Florida gov asks state court to resolve felony voting dispute
Florida Governor Ron DeSantis has opened up a new front in the legal battle in Florida over voting rights for people with felony convictions. DeSantis is asking the state supreme court for an opinion on whether Amendment 4, passed by Florida voters in 2018, restores the vote for people with outstanding court-ordered fines and fees. DeSantis signed a law passed by the legislature saying no, but that law is being challenged in federal court.
Amendment 4 automatically restored the right to vote for people convicted of felonies, other than murder or sexual offenses, upon “completion of all terms of sentence including parole or probation.” On June 28, 2019, DeSantis signed legislation (SB7066) that defines “completion of all terms of sentence” to include legal financial obligations (LFOs), including if a court has converted the LFOs to a civil lien. Supporters of SB7066 point to a previous hearing before the Florida Supreme Court—regarding whether Amendment 4 should be on the 2018 ballot—where the Amendment’s sponsors told the Justices that completion of sentence includes court-ordered fines and costs.
In federal court, individuals and supporters of Amendment 4 have brought several challenges to SB7066 as violating the U.S. constitution on a variety of grounds. One complaint argues that by disqualifying persons with outstanding LFOs, even if a person has no ability to pay and even if the court has converted an LFO to a civil lien, the law violates the Equal Protection and Due Process guarantees of the Fourteenth Amendment. It also argues that the law burdens the fundamental right to vote, is an unconstitutional poll tax, infringes on free speech and association, and was enacted with a racially discriminatory purpose.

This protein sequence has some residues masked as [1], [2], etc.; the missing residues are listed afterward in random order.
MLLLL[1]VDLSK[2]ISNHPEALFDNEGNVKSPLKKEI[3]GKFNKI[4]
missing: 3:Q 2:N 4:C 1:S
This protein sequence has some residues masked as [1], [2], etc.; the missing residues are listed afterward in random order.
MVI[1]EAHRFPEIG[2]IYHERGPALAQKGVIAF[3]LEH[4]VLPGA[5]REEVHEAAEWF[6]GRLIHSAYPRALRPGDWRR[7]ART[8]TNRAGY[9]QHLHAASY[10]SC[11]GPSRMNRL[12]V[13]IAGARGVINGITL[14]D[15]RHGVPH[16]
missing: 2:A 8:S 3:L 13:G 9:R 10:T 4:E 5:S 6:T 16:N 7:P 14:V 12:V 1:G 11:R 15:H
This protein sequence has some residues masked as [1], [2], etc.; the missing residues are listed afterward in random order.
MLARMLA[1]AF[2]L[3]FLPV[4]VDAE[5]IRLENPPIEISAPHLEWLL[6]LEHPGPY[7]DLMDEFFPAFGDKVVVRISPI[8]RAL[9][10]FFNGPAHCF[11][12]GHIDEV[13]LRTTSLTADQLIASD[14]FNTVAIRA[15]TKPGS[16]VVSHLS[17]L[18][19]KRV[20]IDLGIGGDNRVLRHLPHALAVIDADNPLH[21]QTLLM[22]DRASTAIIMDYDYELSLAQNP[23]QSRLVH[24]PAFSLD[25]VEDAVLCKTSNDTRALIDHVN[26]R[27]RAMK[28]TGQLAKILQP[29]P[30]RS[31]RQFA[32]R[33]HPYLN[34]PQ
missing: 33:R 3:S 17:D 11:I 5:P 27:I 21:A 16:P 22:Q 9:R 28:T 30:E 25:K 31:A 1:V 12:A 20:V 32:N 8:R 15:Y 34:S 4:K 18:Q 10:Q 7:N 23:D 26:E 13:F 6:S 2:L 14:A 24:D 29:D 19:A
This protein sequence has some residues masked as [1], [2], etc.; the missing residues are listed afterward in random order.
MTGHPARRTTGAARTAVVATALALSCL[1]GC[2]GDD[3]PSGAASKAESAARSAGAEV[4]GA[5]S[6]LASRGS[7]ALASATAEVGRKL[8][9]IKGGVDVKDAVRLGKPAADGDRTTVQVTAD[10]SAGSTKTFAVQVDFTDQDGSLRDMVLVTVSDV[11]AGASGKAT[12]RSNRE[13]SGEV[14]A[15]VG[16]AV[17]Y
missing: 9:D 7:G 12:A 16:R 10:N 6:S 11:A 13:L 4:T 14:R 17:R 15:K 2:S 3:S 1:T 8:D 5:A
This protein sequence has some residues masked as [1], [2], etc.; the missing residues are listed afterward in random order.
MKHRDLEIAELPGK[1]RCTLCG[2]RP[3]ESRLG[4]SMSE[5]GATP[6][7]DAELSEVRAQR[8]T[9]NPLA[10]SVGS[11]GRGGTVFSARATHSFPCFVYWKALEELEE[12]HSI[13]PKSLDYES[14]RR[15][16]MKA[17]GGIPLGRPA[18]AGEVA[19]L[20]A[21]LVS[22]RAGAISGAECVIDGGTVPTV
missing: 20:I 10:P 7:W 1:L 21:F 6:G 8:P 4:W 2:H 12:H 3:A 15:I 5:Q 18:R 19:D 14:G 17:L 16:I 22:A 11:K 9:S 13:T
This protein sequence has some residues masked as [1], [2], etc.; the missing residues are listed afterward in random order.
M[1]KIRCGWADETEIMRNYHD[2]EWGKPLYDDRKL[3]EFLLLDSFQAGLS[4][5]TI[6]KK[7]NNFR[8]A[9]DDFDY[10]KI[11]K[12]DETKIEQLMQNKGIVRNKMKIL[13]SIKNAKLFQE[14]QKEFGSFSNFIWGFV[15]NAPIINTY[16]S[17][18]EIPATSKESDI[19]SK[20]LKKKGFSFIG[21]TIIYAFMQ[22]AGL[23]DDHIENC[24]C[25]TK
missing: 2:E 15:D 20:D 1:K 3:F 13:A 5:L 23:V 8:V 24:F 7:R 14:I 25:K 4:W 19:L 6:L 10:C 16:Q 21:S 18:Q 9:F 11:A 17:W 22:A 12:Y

UCLA law professor Beth Colgan recently published a survey of wealth-based penal disenfranchisement in the U.S. She argues that while this widespread practice has been upheld in the lower courts under rational basis review, properly considered as a form of punishment it violates the Equal Protection Clause of the Fourteenth Amendment.
Request for Opinion
On August 8, DeSantis filed a four-page letter asking the Florida Supreme Court to weigh in on the meaning of the amendment. “I will not infringe on the proper restoration of an individual’s right to vote under the Florida Constitution,” DeSantis states, asking the justices for “your interpretation of whether ‘completion of all terms of sentence’ encompasses financial obligations, such as fines, fees and restitution (‘legal financial obligations’ or ‘LFOs’) imposed by the court in the sentencing order.”